Wrongful Death Claims Over the Deaths by Brain Cancer. The Connecticut Supreme Court has upheld a trial court ruling that bars wrongful death claims over the deaths by brain cancer of more than 60 workers in Pratt and Whitney’s jet engine manufacturing plant.
The court agreed that the families of the victims missed the two-year deadline under the statute of limitations for bringing such claims against the company, which is a division of United Technologies Corp.
The manufacturer claimed that the action was time-barred under state law because it was brought on behalf of decedents who either had died more than two years before the action was filed or had ceased to remain employed with Pratt and Whitney more than five years before the action was filed.
The families claimed that the applicable statute of limitations was not the wrongful death provision claimed by defendants but rather another law which provides that an action to recover damages for personal injury ”caused by exposure to a hazardous chemical substance or mixture or hazardous pollutant released into the environment” must be brought within two years of the date on which the injury was discovered or reasonably should have been discovered.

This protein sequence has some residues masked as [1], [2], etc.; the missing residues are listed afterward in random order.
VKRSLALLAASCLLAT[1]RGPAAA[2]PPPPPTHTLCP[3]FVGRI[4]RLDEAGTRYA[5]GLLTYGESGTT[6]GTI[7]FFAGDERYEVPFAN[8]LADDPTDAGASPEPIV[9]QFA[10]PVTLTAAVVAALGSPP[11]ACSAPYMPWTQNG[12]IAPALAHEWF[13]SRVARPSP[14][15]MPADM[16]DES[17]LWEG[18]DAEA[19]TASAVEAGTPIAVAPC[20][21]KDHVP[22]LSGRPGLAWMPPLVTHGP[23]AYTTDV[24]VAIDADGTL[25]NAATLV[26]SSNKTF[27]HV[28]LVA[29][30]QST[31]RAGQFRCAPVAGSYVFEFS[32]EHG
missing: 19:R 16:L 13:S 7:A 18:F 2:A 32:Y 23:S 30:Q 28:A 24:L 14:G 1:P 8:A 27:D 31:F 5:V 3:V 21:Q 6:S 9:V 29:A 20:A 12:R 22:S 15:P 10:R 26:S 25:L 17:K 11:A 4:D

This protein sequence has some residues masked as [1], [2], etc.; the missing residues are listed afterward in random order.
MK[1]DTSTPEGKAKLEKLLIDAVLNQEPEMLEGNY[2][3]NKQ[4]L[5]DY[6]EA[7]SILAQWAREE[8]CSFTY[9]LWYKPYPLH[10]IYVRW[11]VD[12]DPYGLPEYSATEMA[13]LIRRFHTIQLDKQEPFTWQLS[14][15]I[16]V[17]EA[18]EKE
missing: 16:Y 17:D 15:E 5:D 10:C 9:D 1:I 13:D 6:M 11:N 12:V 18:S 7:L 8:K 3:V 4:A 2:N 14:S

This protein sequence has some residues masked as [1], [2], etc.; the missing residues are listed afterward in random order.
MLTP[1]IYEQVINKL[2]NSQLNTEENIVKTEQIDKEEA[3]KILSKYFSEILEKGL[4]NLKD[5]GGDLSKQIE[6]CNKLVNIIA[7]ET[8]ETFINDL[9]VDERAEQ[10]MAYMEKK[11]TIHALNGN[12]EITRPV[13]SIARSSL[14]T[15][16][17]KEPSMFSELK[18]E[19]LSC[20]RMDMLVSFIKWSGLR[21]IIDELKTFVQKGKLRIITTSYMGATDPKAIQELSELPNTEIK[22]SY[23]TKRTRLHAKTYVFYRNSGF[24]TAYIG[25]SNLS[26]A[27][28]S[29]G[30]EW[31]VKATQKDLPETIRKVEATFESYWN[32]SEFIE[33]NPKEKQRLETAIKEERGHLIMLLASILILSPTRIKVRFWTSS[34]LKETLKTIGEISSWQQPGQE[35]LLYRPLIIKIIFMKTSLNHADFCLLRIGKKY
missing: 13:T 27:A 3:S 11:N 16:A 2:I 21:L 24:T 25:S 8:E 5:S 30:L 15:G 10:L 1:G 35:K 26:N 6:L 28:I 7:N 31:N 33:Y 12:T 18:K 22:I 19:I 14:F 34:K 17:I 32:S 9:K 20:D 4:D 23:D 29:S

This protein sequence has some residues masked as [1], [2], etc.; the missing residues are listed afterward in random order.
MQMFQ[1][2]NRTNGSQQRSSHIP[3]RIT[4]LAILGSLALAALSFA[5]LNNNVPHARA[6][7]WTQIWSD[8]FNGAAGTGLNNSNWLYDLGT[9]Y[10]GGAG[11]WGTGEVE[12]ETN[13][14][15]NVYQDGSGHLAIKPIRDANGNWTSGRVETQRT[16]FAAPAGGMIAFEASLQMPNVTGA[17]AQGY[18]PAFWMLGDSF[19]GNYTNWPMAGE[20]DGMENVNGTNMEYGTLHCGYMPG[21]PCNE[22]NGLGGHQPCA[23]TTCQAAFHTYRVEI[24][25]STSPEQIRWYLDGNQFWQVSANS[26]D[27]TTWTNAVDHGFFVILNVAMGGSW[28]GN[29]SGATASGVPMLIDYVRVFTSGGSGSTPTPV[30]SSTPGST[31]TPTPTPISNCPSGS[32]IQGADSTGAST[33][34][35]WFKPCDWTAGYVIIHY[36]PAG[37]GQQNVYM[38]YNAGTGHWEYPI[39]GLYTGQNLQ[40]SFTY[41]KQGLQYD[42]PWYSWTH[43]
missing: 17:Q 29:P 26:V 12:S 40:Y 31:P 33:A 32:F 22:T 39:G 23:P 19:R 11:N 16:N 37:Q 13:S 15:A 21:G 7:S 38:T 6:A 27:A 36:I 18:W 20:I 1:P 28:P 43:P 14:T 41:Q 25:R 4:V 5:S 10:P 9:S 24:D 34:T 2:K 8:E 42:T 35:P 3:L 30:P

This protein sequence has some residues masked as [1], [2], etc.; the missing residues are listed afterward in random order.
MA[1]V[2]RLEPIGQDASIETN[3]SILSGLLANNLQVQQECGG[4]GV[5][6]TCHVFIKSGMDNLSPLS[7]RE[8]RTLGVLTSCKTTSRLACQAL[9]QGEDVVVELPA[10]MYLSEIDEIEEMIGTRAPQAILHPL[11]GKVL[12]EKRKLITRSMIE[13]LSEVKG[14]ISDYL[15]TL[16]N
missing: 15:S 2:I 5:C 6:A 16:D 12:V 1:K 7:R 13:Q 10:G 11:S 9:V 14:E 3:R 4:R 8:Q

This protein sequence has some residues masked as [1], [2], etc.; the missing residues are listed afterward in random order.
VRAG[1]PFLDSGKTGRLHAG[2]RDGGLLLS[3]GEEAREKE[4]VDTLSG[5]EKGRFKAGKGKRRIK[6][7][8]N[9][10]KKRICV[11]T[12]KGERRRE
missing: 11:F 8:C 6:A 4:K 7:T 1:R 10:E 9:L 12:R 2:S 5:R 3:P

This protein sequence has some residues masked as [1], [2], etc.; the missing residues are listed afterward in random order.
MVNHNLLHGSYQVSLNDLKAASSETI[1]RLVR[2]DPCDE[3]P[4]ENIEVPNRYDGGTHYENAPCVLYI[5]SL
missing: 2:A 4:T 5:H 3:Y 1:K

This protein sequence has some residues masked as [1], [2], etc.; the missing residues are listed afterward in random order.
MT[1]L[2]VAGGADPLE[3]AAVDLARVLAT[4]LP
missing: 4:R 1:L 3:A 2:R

The Decedents Did Not Exhibit Any Symptoms.
Brain cancer, known as glioblastoma multiforme, can develop for years before it is diagnosed. The plaintiffs argued that the decedents did not exhibit any symptoms of their alleged exposure to hazardous chemicals and pollutants until after the wrongful death limitation period had expired.
But the court ruled that, even if the result is unfair, the wrongful death statute of limitation law still applies.
“Although we acknowledge that applying the limitation period of 52- 555 to the present case leads to what reasonably may be characterized as a harsh, and even unfair, result, we disagree with the plaintiffs that the result in this case requires a different construction of the relevant statutory provisions,” the court wrote.
Plaintiffs had also claimed that the federal Comprehensive Environmental Response, Compensation, and Liability Act preempted the state statute of limitations. However, the court rejected that argument as well.
“I’m very disturbed,” Carol Shea, whose husband, John, died in 2000 at age 56, told The Associated Press. “It’s kind of a last hope to do something. I don’t understand how the decision went against us.”
The case is Kathleen E. Greco, Et Al. v. United Technologies Corporation Et Al. (SC 17231) and was released on Feb. 14.
Pratt & Whitney has commissioned a medical study of employees who worked at its plants between 1952 and 2001.